A possible idea for overcoming those weaknesses is to organize a scholarly journal publishing cooperative, in which editors became members of a non-profit cooperative. They can then recruit first-rate publication-related companies in Korea to work together for journal publishing. Those companies are incentivized to participate in the cooperative since customers (editors) became partners, enabling them to work continuously without the need for ongoing marketing. Members of the cooperative pay the costs to maintain the cooperative and to train managing editors who can carry out the roles listed above. Individual editors can work with appropriate companies for their journals as before.
The background of this idea originates from a situation in 2018 in which a PubMed Central (PMC) journal from Korea was dropped from PMC due to issues involving research and publication ethics. In this journal, photo of bodies and eye-masked faces were presented in three case reports without informed consent. Meanwhile, another journal that received a warning regarding the same ethical issue from PMC responded appropriately by publishing corrigenda that stated that informed consent statements had been received, but their inclusion was omitted during the editorial process; furthermore, the permission number from the Animal Ethics Committee for an animal experiment was re-described in the corrigenda [2]. An editorial on how to deal with ethical issues involving animal experiments and identifiable photographs was published [3]. After that, the ethical issues flagged by PMC were resolved so that the journal could remain in PMC. In light of these two cases, I decided to propose this cooperative as a way to support editors. I consult with editors more than 70 times a year, and the content of these consultations is nearly the same for all editors. It may be more efficient to help editors by organizing a cooperative and training professional managing editors who can help editors with a variety of issues in journal editing and publishing.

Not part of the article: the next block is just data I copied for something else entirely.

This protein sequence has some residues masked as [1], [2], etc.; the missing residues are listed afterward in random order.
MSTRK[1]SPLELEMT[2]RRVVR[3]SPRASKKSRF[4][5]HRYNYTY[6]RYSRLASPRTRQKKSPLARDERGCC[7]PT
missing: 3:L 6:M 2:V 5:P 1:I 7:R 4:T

An “Open Access Publishing Cooperative Study” was conducted with support from the Public Knowledge Project [4]. This study presented an open-access publishing model that could transform the extant subscription-based model to an open-access model. The problem is the budget; therefore, it was suggested that libraries and public funds should provide the needed budgetary resources. With an appropriate budget, publishers can transform their journals into open-access journals with a reasonable article processing charge. However, my suggestion is different from that model. Most society journals in Korea are already open-access, with revenues from society funds, article processing charges, the Korean government’s support, and advertisements. In the field of book publishing, a cooperative was developed that comprised an intermediate stage between traditional publishing and self-publishing [5]. However, I was not able to find a model of a scholarly journal publishing cooperative that precisely corresponded to my idea.